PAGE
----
Best seat British Airways A380

Conclusion

The A380 is now an endangered species.  Airbus has stopped making them and many airlines are taking them out of service.   It is an amazing experience to fly on something so large and so quiet, and the experience of sitting so high on the Upper Deck is unique to the A380 and Boeing 747.  You should try to fly one whilst they are still in service, and hopefully you can get a good seat.  In Business Class, you won’t get the newest Club Suite but being on the Upper Deck – if you can get a seat there – is some consolation.

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Comments

  1. Andrew says:

    I remember my first trip on an A380 (to SFO). Coming into land it was so quiet I was convinced that there was a fault with the engines and we were gliding in.

  2. ChrisA says:

    I had to sit in row 68 last year, and thereby became the cabin’s unwilling unofficial toilet monitor – helping other passengers to identify whether or not the door said ‘engaged’ or otherwise, and continually closing the door when they’d departed. Highly unrecommended.

    • Lady London says:

      once onboard in Y I was offered an upgrade to PY. Barely discernible difference in the seat,very and right next to the toilet door. I politely asked if it would be possible to return to my original seat in Y.

      The very experienced legacy cabin crew member found me a different seat in PY instead – but my Y seat really was better than the PY seat.

      • Peter North says:

        On the subject of toilets, on the one occasion I have travelled in First in BA, I over indulged on the alcohol and food in the lounge prior to the flight. There was only 8 people in the first cabin and I badly needed a dump. Knowing I was likely to leave more skids than runway 27L at LHR, and not wanting to incur the disapproval of my fellow first flyers, I opted for the anonymity of the Y cabin lavs, safe in the knowledge I could stink it out with impunity and beat a hasty retreat to the inner sanctum of the first cabin.

        • Genghis says:

          If 388, I walk up the stairs and enjoy the large J lavs.

          • Nick_C says:

            I got told off, quite sternly, for going downstairs to use the toilets when both the upstairs ones were occupied! (The stairs were roped off.)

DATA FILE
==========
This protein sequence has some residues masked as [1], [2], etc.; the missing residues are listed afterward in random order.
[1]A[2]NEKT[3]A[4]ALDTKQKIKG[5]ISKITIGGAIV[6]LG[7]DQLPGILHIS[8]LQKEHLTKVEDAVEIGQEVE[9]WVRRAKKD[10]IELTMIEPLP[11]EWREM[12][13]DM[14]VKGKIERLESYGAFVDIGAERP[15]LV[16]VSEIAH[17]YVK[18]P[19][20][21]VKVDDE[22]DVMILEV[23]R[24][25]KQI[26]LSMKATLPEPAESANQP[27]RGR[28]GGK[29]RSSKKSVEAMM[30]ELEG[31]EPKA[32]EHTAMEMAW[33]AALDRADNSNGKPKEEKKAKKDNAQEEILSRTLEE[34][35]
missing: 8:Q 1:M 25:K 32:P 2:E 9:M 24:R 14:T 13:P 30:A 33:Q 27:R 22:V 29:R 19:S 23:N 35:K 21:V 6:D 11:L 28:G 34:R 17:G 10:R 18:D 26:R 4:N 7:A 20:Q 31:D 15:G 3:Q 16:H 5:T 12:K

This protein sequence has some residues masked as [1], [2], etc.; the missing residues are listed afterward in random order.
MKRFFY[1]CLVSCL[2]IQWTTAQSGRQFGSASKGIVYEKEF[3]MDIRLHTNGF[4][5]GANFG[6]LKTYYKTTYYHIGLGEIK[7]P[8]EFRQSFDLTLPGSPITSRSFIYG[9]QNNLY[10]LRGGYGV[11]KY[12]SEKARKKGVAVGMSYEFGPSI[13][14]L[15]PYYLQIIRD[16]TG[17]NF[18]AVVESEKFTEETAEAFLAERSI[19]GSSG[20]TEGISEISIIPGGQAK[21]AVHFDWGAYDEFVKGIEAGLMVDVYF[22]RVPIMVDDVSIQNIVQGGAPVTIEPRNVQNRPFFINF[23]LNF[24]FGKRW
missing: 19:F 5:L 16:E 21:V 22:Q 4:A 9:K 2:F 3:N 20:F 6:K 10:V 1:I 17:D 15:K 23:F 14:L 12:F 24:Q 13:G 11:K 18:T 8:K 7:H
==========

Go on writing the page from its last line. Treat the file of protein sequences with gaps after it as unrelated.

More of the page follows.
• I did the same (albeit economy) on my recent Qantas flight. Many more toilets downstairs! I do wonder why they bother roping them off.

      • Nick_C says:

        I’m surprised at that LL. PE is a wider seat with much much more legroom, and a very good recline. I loved the old PE seats and slept well in them. The seats were soft and the leg rests were great. The last time I flew PE however was on a new 787. The seats were rock hard and there were no leg rests. It was a shortish day flight to YUL but I had to keep moving around in my seat to try and get comfortable, and was sitting on the blanket. BA spoiled a good product. Never again.

        • The old ones were great! I remember them from Moscow flights on 747. But in 2018 my partner and I ended up in the middle block of row 67 on a flight from Singapore and it wasn’t the greatest experience. Neither the seat, nor the service, nor the neighbours who behaved exactly like those who just moved up one notch from the plebe…

          PS on the way to Singapore we were in F in the middle of the front row, those were good seats, especially the fact you can dine in a restaurant style by sitting just opposite your partner on a small seatlet which in other times serves as a footrest for the main passenger. @Rhys – you could have mentioned this in the review.

  3. Paul74 says:

    I’ve travelled CW and WTP as a solo traveller on BA’s A380.
    In CW, 51A/52A generally a good experience. The side bins are very handy. One thing to note, if you have larger (but still within carry on rules) cabin baggage it won’t fit into the overhead lockers above the window seats. The central overhead lockers have more capacity though.
    In WTP, 61D serves a purpose.
    Btw, great piece about your journey to Sydney in Y Rhys.

  4. journeyingjohn says:

    The BEST seats are clearly on another airline that respects it’s clients and it’s workforce.
    #BestAvoided #NationalDisgrace

    • Charlieface says:

      If we’re talking just the seat quality, not the service etc, then no that’s wrong

  5. Lady London says:

    The A380 is my alltime favourite aircraft. I’ll be flying it as much as I can still.

  6. TonyH says:

    You have failed to mention the metal boxes attached to the seat supports in World Traveller and Plus I believe. I think they contain the IFE electronics and show how long ago the system was designed. They severely limit the amount of leg movement and sometimes push your legs slightly off centre. Some seats have boxes on both sides. I seem to recall the window seats are the worst. Senior BA staff admitted to me there was a problem.

  7. @mkcol says:

    The drawback I found with 53A was the proximity to the galley where I was woken mid-flight by chatter & cackling like a coven who’d reconvened for the first time in a decade, somewhere between LAX & LHR in the middle of the night.

  8. Doug M says:

    I know a lot sneer at the CW seat but I’ll genuinely miss it. Get a backward facing seat, and the natural noise up attitude of the aircraft provides a really nice sleeping position.

    • Nick_C says:

      The seats themselves are comfortable. And I like flying backwards in a window seat. But the storage is terrible, the aisle seats have zero privacy, and climbing over other people to get out of your seat should be unacceptable in business class in the 21st Century. BA for redemptions with a 241 voucher; any other OW airline when I’m buying a J ticket.

  9. “On an A380, rows A, E, F and K are rear-facing whilst B, D, G and J are forward-looking”
    Row F on the upper deck face forward